A Fil-Am actor’s life: Jason Rogel
(Fourth of a series)
LOS ANGELES—“Those highs and lows, and all the experiences, rejections and gigs in between are what make me the actor and person I am today,” said Jason Rogel about his journey so far as a Filipino-American actor in Hollywood.
Jason’s credits include playing Ricky, the office gossip, on Freeform’s “Kevin From Work,” and most recently, recurred as Sebastian on Season 2 of Disney Channel’s “Raven’s Home.”
Jason’s other credits include various commercials, TV shows and films, including “This Is Us,” “Homecoming” (starring Julia Roberts), “The Office,” “How I Met Your Mother,” the Netflix original “Rim of the World” and ABC Family’s “The Mistle-Tones.”
Next, Jason appears in Netflix’s “Tall Girl” starring Ava Michelle, Sabrina Carpenter and Steve Zahn, and is in the voice cast of Jo Koy’s animated series, “This Functional Family.”
Born and raised in Long Beach, California, Jason holds a bachelor’s degree in theater arts from the California State University of Long Beach. He also studied at Australia’s National Institute of Dramatic Art in Sydney.
Excerpts from our chat:
How would you describe your journey as an actor so far? A roller-coaster ride. A crazy, long and winding, but mostly exciting roller-coaster—with the highest highs and the lowest lows. But I wouldn’t trade it for anything. Those highs and lows, and all the experiences, rejections and gigs in between are what make me the actor and person I am today.
How do you prepare for an audition? Any good luck rituals? Ideally, I’d have a day or two to memorize my lines and prepare the material. But even if I don’t, I try to familiarize myself with the script and the character as much as possible, and just do the best I can. This is not necessarily a good luck ritual, but I do like being “off-book” with my lines as much as possible. It frees me up and helps me feel more prepared and ready to play.
What is the most frustrating part of trying to land roles in Hollywood? I’m not going to lie—there are so many frustrating parts about working in this town, and they all alternate at being the most frustrating. For me, at this moment, it’s the “in between.” More specifically, trying to stay proactive, focused and productive while “in between” projects.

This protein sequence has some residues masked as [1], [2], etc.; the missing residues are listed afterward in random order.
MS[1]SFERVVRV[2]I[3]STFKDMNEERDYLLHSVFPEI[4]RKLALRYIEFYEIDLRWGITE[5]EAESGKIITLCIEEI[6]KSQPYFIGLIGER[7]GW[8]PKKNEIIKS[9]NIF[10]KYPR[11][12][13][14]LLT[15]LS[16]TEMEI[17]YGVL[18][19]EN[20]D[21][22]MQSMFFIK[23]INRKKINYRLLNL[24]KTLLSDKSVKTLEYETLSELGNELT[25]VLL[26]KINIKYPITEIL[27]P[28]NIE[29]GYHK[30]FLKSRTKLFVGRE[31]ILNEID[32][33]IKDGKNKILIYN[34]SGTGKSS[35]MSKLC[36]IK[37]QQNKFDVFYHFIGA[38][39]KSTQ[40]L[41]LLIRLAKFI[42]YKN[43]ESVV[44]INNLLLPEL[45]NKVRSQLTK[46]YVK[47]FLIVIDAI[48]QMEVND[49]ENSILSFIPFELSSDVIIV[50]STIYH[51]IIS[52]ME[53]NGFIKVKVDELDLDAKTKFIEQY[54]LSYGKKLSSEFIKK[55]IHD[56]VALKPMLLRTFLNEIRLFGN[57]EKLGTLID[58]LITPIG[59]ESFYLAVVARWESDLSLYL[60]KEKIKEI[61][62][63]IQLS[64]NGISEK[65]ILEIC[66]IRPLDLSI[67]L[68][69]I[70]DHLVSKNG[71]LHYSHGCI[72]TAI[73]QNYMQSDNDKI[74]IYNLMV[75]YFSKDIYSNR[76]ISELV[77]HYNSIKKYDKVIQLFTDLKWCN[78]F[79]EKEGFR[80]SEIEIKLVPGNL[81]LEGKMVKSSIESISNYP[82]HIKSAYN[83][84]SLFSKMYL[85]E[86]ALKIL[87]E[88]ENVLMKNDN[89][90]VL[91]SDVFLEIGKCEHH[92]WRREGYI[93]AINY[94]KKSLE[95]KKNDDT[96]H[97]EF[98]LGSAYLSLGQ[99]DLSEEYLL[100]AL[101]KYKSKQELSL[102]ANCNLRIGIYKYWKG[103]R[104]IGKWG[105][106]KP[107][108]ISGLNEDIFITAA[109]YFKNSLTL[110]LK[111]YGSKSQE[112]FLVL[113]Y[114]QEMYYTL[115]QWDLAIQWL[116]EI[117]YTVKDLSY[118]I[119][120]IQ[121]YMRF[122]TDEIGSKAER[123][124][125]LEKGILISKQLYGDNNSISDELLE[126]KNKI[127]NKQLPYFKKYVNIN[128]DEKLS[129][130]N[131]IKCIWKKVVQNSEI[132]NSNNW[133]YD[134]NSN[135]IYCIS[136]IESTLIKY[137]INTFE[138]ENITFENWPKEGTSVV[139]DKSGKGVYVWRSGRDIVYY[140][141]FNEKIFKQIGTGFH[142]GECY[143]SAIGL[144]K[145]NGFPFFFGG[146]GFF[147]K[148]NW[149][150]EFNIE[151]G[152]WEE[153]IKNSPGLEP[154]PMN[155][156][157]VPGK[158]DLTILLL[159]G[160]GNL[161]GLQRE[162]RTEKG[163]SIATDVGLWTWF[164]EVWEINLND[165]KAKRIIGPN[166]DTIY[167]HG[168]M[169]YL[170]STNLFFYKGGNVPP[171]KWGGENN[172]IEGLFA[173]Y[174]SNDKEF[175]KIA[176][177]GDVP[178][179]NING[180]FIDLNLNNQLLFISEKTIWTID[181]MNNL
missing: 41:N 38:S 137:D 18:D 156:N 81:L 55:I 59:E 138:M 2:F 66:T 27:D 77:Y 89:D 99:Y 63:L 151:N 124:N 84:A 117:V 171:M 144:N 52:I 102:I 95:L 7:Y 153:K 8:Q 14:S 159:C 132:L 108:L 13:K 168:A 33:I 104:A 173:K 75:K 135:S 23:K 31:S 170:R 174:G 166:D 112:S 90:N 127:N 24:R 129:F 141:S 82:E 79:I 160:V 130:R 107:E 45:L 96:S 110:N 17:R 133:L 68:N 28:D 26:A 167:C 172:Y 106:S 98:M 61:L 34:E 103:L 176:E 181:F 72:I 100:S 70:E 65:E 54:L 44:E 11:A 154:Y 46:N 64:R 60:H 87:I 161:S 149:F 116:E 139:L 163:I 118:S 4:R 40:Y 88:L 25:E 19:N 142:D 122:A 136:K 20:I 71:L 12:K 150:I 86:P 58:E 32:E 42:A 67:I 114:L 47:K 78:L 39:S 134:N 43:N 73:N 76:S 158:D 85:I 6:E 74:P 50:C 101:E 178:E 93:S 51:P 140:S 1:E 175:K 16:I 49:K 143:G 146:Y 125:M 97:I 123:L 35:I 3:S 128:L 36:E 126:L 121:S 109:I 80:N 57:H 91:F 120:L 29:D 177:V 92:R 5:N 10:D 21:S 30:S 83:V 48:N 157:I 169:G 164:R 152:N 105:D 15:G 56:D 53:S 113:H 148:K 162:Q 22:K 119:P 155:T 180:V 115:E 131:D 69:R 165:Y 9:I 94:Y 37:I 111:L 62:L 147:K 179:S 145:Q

But these are also good times to explore other ways to stay creative, like writing or doing theater, sharpening skills with classes, or just refreshing yourself with a nice vacation.
How do you handle rejection? Travel is my salvation. Obviously not after every rejection. You definitely need a thick skin and little ways to deal with the day-to-day rejection. Honestly, it’s part of the job, so I’m pretty OK with it.
That doesn’t mean rejection doesn’t take its toll on you, so I make sure I take a nice physical and mental vacation as often as I can—like during those “in-between” periods.
Have there been times when you almost gave up? Not really. There were times when I almost had to take on a side job for financial reasons, but I never once considered giving up on acting.
At this point, I’m too old to start anything new. But in all honesty, there’s nothing else I would rather be doing. It’s what I love, and I know I have more to offer.
Do you, as an actor of color, feel that opportunities for minority actors are improving or getting worse? There are definitely more opportunities, specifically for Asians, than when I first started. And I especially love that Asian men are being given the opportunities to play romantic leads in mainstream films and shows. It’s about time.
Are you encouraged by the acclaim that three recent films focusing on Asian-American stories—“Crazy Rich Asians,” “Always Be My Maybe” and “The Farewell”—received? Absolutely. People have been craving to see themselves in mainstream media—and the success of these three films, as well as movies like “Black Panther” and the saving of “One Day at a Time,” is a reflection of that.
Hopefully, Hollywood truly recognizes this and actually follows through with more opportunities for us to tell our stories.
What’s your stand on whitewashing—or the casting practice in which white actors are cast in nonwhite character roles—in Hollywood? I just don’t see why in 2019 it’s still happening. I understand the draw and security of name actors, but hopefully, producers are seeing the success of these movies and TV shows starring actors of color and start taking a chance.
Also, if you want a Scarlett Johansson-level Asian box-office starlet, you have to start somewhere and give an Asian starlet the opportunity to become that box-office starlet.
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